The trick to planting spring flowering bulbs is to follow directions especially depth.  For you newbies, it’s also important to plant the bulb right side up.  If they aren’t planted to the right depth, they will struggle and most likely die or not produce flowers; A waste of time and money. 

Some directions suggest adding fertilizer and/or bone meal.  Unless your soil is field clay or sand, I’d forget the amendments when planting.  For one thing, dogs love to dig up anything smelling like bones.  Once the bulbs are established, a top dressing of aged manure would be good.

If you have a problem with animals digging up things in your yard, I’d suggest planting your bulbs in chicken wire boxes.  I know it’s a pain but it’s about the only way to protect your bulbs.  You can make your own with a pair of wire snips and gloves.

The reason to plant spring flowering bulbs in the fall is they must have the cold season to produce.

Suggestion:  Don’t plant one at a time in a long line as it’s going to look pretty dorky in the spring (yes dorky is a garden term.)  Drop or gently throw them and plant where they land.  This will look like nature was in charge.  Otherwise, dig a large hole, in width, and plant several in one place, keeping in mind the directions for spacing (can anyone have that many commas in one sentence, yes.)

Do not cut off or mow the foliage from any of these spring flowering plants until they have turned brown and are lying on the ground.  They gain their nutrients for next year’s flowers from these leaves.  It’s a good reason to plant these bulbs where later emerging perennials will soon camouflage the dying leaves.

Here’s some of the more unusual plants I’ve found to be lovely each spring:

·      Hyacinths:  These are the most wonderfully fragrant and long lasting flowers.  Plant up front where they can be highlighted since other perennials will also be competing for their space.

·      Fritillaria:  Most of these have nodding checkered bells.  Mostly purple or white and so very sweet.

·      Snowdrops, Glory-of-the-Snow, and Winter Aconite:  Bloom very early; sometimes through the snow.

·      Squill, Grape Hyacinth and Bluebells:  All spread and bring a beautiful blue to the spring gardens.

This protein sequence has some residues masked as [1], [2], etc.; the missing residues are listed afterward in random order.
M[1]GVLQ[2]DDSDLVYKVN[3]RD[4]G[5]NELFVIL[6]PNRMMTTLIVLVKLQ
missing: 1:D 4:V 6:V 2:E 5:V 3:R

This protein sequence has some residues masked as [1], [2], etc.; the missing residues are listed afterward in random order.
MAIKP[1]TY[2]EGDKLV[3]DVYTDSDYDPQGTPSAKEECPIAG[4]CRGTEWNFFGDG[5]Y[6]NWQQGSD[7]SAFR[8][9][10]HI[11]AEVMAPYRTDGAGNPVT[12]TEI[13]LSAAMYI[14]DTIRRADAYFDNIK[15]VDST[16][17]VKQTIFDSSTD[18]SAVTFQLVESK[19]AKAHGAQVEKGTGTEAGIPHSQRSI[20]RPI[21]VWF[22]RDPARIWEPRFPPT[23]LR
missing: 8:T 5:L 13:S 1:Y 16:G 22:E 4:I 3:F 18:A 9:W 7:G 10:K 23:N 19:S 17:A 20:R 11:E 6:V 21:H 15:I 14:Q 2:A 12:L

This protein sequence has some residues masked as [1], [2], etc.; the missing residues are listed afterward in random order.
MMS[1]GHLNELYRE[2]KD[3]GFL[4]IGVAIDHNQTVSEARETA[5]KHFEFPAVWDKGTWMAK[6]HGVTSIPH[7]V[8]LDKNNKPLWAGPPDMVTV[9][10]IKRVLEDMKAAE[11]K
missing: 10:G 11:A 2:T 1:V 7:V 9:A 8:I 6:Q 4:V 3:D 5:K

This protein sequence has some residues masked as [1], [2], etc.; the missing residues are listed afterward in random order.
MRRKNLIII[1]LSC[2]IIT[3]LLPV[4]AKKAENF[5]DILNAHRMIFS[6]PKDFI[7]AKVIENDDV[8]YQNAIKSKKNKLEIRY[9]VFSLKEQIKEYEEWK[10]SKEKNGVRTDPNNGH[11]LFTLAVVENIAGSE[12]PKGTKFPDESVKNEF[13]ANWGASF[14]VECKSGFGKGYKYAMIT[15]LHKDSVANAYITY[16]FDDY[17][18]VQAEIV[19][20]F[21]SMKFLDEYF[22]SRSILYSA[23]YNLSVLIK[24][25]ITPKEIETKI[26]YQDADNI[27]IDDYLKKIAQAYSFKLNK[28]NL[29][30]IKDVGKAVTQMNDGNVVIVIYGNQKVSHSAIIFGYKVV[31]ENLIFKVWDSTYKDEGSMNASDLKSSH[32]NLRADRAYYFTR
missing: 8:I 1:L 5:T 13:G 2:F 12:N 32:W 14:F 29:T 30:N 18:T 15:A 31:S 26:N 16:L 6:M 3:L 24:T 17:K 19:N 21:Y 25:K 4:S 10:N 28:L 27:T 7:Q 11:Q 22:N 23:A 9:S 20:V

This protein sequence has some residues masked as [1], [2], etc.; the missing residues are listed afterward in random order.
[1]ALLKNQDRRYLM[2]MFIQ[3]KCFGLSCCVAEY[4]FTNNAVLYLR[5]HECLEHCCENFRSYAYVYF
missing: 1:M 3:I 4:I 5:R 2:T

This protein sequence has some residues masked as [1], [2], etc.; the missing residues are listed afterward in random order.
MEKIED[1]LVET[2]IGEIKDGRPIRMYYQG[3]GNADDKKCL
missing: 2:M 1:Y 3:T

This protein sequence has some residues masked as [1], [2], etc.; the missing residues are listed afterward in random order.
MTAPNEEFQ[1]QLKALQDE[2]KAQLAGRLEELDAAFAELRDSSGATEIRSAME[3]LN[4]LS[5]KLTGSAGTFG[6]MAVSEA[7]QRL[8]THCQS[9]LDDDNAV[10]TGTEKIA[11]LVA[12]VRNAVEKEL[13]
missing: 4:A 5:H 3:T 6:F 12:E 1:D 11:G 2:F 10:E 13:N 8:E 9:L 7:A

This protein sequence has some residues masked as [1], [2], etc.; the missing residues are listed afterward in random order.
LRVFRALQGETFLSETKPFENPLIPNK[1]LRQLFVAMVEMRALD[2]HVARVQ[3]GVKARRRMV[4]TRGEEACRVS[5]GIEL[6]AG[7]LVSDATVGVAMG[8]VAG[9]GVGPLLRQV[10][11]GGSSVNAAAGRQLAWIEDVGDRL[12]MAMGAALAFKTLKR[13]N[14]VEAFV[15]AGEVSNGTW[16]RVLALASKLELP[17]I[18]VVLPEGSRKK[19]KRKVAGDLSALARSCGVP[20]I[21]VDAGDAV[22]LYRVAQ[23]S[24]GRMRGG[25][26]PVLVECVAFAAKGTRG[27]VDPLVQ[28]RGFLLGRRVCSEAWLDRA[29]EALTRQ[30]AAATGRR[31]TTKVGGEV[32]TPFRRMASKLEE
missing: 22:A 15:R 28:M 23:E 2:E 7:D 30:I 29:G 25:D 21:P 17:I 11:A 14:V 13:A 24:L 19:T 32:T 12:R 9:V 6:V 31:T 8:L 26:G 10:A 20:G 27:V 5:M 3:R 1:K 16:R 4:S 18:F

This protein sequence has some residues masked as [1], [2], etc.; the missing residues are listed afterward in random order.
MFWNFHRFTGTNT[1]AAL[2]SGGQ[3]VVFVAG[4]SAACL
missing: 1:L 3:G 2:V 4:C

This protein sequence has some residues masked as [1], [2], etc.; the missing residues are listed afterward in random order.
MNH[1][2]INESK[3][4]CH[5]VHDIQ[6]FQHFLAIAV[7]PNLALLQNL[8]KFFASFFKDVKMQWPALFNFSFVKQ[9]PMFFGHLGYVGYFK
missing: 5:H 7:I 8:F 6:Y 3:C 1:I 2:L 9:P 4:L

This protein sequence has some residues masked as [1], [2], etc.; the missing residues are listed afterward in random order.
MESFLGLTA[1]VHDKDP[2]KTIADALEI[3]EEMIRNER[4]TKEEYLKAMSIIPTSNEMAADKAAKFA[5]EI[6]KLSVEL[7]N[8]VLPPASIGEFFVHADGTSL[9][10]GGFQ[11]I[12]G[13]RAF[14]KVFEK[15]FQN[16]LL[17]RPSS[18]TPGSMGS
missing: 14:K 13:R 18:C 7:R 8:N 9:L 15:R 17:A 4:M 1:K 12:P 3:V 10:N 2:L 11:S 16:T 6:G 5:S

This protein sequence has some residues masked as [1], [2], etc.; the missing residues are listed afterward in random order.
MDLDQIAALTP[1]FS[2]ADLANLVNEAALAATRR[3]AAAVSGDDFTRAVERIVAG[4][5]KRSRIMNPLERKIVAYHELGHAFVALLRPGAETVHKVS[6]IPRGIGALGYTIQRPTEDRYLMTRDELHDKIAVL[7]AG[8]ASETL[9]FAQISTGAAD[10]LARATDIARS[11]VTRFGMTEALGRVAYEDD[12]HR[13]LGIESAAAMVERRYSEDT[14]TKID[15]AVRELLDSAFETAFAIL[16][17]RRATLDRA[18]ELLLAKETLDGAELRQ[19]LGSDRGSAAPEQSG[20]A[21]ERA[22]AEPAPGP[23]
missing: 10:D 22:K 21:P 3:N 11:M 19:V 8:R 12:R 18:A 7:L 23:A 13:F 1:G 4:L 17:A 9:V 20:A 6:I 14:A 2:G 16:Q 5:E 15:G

If you really like unusual, there are Parrot tulips, Spider tulips, branched tulips and narcissus, peony tulips, and some are highly fragrant.  For the obsessive spring bulb aficionado (and I salute you):  visit to find rare, heirloom, and truly wonderful options. 

You will never NEVER ever EVER regret the time you spent this fall planting spring flowering bulbs. 

Tuesday, October 1, 2013

Walk on the Wild Side

Walking down our country road can get pretty boring this time of the year.  Lots of beans and corn and not many flowers.  Yesterday I decided to take my camera and (no surprise) there are many things worth photographing.  Here are a few:

Corn field and beautiful fall sky.

Neighbor's barn and crib

Harvest sky

Probably the "Small-flowered White Aster.  There are many different kinds/names
and this particular one is "EVERYWHERE" this summer.  

Ivy-leaved Morning Glory (considered a troublesome weed in farm fields)

What we call "Willy worms" - others call them "Wooly worms."

Praying Mantis indignant because I shooed him off the road.  My husband
thought perhaps he had designs on the other side of the road.  

I think this is the caterpillar of the White-lined Sphinx moth although
photos in my reference books and on line have differing descriptions.  At any rate, we've had
several Sphinx moths in the flower beds in early evening and we've enjoyed them greatly.

Soybeans almost ready to combine.

Farmstead with windmills on the horizon

Old well on former township school property;
down the road from our house.